On December 14, 2018, Vineyard Wind, LLC (“Vineyard Wind”) filed a Petition with FERC to waive the pro-rata proration requirements of the ISO New England, Inc. (“ISO-NE”) Transmission, Markets and Services Tariff (“Tariff”) so that Vineyard Wind could participate in the upcoming ISO-NE Forward Capacity Auction 13 (“Auction 13”) as a Renewable Technology Resource (“RTR”).  Because time was of the essence, Vineyard Wind asked FERC to render an expedited decision no later than January 29, 2019.  FERC took no action on the Petition, however, and as of this writing, has also not taken any action on Vineyard Wind’s subsequent Emergency Motion for relief, rendering it all but certain that Vineyard Wind will be unable to participate in Auction 13.
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On January 18, 2019, FERC accepted PJM Interconnection, L.L.C.’s (“PJM”) proposed revisions to both PJM’s Amended and Restated Operating Agreement and Open Access Transmission Tariff (“Tariff”) designed to allow PJM to stop using certain resources to calculate the frequency regulation (“regulation”) market clearing price and reduce spikes in the clearing price in PJM’s regulation market.  FERC found the proposal to be a narrowly-tailored solution to the price spike problem, while noting that broader issues raised in protests regarding PJM’s proposal were beyond the scope of the proceeding and are currently pending before the Commission in other dockets regarding PJM’s regulation market design.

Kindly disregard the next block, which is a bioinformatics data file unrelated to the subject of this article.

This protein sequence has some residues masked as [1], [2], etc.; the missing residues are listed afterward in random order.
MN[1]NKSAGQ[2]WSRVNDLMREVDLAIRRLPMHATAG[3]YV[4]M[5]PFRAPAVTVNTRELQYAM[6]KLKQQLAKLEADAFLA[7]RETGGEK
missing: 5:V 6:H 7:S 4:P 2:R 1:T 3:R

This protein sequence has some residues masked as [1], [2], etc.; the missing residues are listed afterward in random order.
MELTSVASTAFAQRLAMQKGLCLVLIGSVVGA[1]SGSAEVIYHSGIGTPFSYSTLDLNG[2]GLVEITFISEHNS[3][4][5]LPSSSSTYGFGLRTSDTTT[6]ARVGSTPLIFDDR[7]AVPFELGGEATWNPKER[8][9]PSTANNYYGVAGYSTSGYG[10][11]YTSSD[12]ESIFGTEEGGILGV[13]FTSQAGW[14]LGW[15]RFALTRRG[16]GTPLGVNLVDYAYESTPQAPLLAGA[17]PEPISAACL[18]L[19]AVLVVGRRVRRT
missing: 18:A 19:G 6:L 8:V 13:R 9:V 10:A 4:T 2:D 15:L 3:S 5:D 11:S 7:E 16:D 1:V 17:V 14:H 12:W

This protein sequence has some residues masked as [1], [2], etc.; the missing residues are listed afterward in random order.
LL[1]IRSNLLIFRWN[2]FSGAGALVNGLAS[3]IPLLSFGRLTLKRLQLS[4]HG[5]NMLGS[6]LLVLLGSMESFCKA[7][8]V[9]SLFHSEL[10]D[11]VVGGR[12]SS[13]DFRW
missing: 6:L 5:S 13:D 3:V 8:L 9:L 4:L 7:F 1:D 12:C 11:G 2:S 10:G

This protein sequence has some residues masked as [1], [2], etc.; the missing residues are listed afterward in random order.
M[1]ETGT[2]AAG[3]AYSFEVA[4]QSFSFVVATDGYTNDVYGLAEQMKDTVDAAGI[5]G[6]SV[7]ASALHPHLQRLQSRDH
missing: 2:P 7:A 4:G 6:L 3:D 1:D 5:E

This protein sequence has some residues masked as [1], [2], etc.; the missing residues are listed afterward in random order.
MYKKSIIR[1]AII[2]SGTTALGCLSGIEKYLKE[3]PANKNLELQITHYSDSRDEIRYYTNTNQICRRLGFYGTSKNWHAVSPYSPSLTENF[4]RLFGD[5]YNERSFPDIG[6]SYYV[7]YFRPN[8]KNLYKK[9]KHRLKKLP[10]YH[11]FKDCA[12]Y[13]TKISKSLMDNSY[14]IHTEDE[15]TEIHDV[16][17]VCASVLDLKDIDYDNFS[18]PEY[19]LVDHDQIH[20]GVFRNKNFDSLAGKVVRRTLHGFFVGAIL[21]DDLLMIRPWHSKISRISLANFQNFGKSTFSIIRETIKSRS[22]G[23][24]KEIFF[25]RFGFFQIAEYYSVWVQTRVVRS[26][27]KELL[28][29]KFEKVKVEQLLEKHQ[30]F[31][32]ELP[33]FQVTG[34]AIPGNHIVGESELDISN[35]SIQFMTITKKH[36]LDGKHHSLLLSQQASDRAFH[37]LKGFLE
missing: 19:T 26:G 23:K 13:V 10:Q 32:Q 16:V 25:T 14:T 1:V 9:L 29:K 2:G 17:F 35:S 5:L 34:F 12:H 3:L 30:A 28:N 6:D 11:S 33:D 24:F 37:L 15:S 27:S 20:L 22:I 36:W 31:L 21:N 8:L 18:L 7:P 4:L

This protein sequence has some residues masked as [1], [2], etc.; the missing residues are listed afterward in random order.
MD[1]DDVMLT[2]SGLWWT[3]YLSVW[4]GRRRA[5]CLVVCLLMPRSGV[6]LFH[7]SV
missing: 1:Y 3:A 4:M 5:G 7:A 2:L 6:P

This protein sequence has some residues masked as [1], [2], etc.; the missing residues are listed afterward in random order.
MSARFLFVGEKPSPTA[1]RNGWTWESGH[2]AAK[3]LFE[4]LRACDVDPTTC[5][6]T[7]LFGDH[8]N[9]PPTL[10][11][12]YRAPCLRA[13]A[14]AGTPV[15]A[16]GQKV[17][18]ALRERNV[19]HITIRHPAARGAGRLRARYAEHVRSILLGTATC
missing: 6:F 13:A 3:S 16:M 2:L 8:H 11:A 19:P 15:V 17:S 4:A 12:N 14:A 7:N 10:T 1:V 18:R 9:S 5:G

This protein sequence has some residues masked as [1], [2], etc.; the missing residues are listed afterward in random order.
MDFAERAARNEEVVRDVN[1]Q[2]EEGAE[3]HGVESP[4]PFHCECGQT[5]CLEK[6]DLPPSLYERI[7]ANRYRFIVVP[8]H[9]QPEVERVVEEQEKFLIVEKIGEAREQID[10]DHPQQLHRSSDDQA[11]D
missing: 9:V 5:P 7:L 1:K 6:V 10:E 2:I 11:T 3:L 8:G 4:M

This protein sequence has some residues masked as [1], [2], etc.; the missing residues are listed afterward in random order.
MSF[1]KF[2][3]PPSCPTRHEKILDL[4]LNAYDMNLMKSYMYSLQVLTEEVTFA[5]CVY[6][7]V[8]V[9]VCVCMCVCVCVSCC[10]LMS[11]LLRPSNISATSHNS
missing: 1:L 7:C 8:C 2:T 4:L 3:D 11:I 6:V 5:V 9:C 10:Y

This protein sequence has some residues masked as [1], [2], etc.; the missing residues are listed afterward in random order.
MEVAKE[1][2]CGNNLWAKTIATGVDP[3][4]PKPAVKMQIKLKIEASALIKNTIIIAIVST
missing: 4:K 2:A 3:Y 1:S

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On January 17, 2019, FERC denied North Carolina Electric Membership Corporation’s (“NCEMC”) Formal Challenge and Complaint against Duke Energy Progress, LLC’s (“DEP”) transmission formula rate and Joint Open Access Transmission Tariff (“Joint OATT”) for failing to reflect in its wholesale transmission rates reductions related to federal, and North Carolina state, corporate income tax changes.  For various reasons discussed below, FERC denied NCEMC’s Complaint because it found that DEP had correctly applied its historical test year formula rate methodology.
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On December 18, 2018, FERC eliminated the requirement for hydroelectric project licensees to file Form 80, which solicited information on the use and development of recreation facilities at FERC-licensed hydropower projects.  FERC also revised Sections 8.1 and 8.2 of its regulations to (1) modernize licensee public notice practice, (2) clarify recreational signage requirements, and (3) provide flexibility to assist licensees’ compliance with these requirements.  The Final Rule will go into effect 90 days after it is published in the Federal Register.
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On December 11, 2018, FERC approved the Midcontinent Independent System Operator, Inc.’s (“MISO”) proposed tariff revisions to remove the service territory of Entergy New Orleans, LLC (“Entergy New Orleans”) from Cost Allocation Zone 9 to its own new Cost Allocation Zone 12 (“Proposal”).  FERC found that the Proposal was just and reasonable because it would result in an allocation of costs that is at least roughly commensurate with MISO’s Transmission Expansion Plan (“MTEP”) economic project benefits.
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On December 6, 2018, the United States Senate confirmed Bernard L. McNamee as a FERC Commissioner.  President Donald Trump nominated McNamee to fill the vacancy left by Commissioner Robert Powelson following Powelson’s August 2018 resignation from FERC to become president and CEO of the National Association of Water Companies (see October 9, 2018 edition of the WER).  McNamee was sworn in on December 11, 2018, returning FERC to its full five-member complement.
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